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Dugongs: Protect and preserve these wonderful creatures

Dugongs

Status: Vulnerable
Classification: Mammals
Scientific Name: Dugong dugon

The gray-coloured mammals with nostrils at the top of their snout, spending entire life in sea is called Dugongs and is the order of Sirenia. These animals of water live in the shallow areas and surfaces out only to breathe. As they graze on sea-grasses they are called as Sea Cows, and these slow moving creatures have little or almost no protection against its large predators. These migratory and herbivorous creatures are found in the shallow coastal water of Northern Australia as well in parts of Indo-Pacific Ocean. These round-headed sea animal can grow to almost 335 cm (11 feet) in length and weighs about more than 900 kg (2000 lbs.)

Dugong. Save the Australian Dugong

More about the Dugong

Similar to dolphins, the dugongs have pointed flippers and they swim by moving their tail. Their eyes and ears lie on the side of their head. The Dugongs if given suitable habitat with plenty of food, can live more than 70 years. It is under water, that dugongs communicate with squeals and squeaks. The Dugongs share a very close relationship with their calves. Most of the information on the Dugongs life history is obtained from animals that get drowned in shark nets or killed by hunters in the northern Australia. However, it has been found that Dugongs numbers are dwindling, as they are under human threats. To protect this endangered species, several legislations have been imposed in Australia.

The causes of decreasing number of Dugongs population in Australia are far too many:

Direct human threats such as hunting for its meat, as it is considered to be a traditional cuisine, effective medicine against many diseases and more importantly for its skin. They are also killed for using the bones and tusks as ornaments.

Increased fishing activity with use of large nets often destroys the coral reef resulting in unfortunate accident and killing of the dugongs.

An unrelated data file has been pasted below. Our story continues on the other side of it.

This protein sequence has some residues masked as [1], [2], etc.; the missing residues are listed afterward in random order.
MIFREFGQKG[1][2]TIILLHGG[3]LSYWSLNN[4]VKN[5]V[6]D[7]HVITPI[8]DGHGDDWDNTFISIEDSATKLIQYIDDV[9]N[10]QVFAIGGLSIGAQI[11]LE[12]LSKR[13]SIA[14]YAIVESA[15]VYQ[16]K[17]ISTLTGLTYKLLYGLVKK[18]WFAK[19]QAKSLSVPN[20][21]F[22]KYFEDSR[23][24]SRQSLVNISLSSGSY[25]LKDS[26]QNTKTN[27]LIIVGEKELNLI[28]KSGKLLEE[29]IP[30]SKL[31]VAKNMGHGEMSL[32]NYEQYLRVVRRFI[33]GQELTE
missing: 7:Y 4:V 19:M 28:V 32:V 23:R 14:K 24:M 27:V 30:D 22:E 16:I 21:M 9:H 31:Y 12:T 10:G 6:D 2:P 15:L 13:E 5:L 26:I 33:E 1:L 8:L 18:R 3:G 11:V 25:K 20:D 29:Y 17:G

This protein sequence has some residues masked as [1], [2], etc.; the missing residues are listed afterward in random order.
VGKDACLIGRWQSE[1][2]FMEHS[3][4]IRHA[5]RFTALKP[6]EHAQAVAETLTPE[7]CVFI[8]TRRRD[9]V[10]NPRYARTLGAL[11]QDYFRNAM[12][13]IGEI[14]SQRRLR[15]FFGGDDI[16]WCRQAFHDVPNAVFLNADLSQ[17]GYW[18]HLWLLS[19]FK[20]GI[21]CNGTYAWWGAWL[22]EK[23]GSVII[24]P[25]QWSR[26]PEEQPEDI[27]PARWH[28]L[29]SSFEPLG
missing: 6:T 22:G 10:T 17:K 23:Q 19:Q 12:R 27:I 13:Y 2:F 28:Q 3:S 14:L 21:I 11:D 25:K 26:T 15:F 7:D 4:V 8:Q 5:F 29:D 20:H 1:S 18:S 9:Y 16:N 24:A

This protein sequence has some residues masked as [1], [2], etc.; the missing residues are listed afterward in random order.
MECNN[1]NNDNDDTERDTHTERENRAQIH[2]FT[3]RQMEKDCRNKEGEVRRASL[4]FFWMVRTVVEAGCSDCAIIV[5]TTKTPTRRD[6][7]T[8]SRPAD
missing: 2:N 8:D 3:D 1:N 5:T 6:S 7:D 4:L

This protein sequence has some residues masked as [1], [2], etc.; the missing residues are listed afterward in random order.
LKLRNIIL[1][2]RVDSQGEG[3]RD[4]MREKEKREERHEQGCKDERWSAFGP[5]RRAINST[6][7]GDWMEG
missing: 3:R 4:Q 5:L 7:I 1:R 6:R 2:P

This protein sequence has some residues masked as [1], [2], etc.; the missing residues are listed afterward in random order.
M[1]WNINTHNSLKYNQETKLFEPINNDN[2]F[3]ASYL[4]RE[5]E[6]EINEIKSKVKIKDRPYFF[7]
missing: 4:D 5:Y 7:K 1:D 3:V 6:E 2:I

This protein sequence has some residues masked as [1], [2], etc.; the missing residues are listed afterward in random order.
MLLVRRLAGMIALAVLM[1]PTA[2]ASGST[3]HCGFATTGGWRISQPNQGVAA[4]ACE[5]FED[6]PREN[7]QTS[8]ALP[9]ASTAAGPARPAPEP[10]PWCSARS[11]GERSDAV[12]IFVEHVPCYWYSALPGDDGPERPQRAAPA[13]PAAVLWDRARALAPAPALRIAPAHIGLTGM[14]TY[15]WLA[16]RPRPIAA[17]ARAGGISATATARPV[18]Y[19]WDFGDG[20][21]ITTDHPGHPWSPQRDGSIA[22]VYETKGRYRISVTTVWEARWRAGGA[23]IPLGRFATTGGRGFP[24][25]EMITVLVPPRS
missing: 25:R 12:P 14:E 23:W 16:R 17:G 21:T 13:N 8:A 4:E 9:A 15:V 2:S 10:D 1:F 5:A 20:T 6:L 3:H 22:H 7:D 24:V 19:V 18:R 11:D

Dugong. Save the Australian Dugong

Marine debris has also been considered to be a important factor that affects the natural habitat of dugong. Additionally, increased pollution due to oil spill threatens the natural habitat of the dugongs.

Urbanisation also has also led to increased sedimentation, soil erosion, destruction of coastal vegetation and increased water turbidity that cannot be good enough habitats for these animals.

Loss in habitat and degradation of ecosystem resulted in reduction in availability of food for the dugongs.

Dugongs are also natural prey for killer whales, crocodiles and sharks. When there is increased number of prey animals, there is reduction in dugong’s population.

Action plan to protect dugongs...

To protect the endangered species from extinction, several management agencies have established large inshore Preservation zone. Dugong hunting has been suspended until the population grows. In Australia, they have been termed as vulnerable and are listed under Nature Conservation Act, in Queensland. The most significant step that has been taken by the Australian Government is to establish Dugong protection area along the coastline. It is in this preserved zone net fishing and speedboat plying is strictly restricted. Commercial fishers are being encouraged to take steps and participate in preservation of dugongs and to provide quality sea-grass habitat for the dugong population to grow. As of now, Environment Protection and Biodiversity Conservation Act 1999, seems to protect this endangered species of animal.

 
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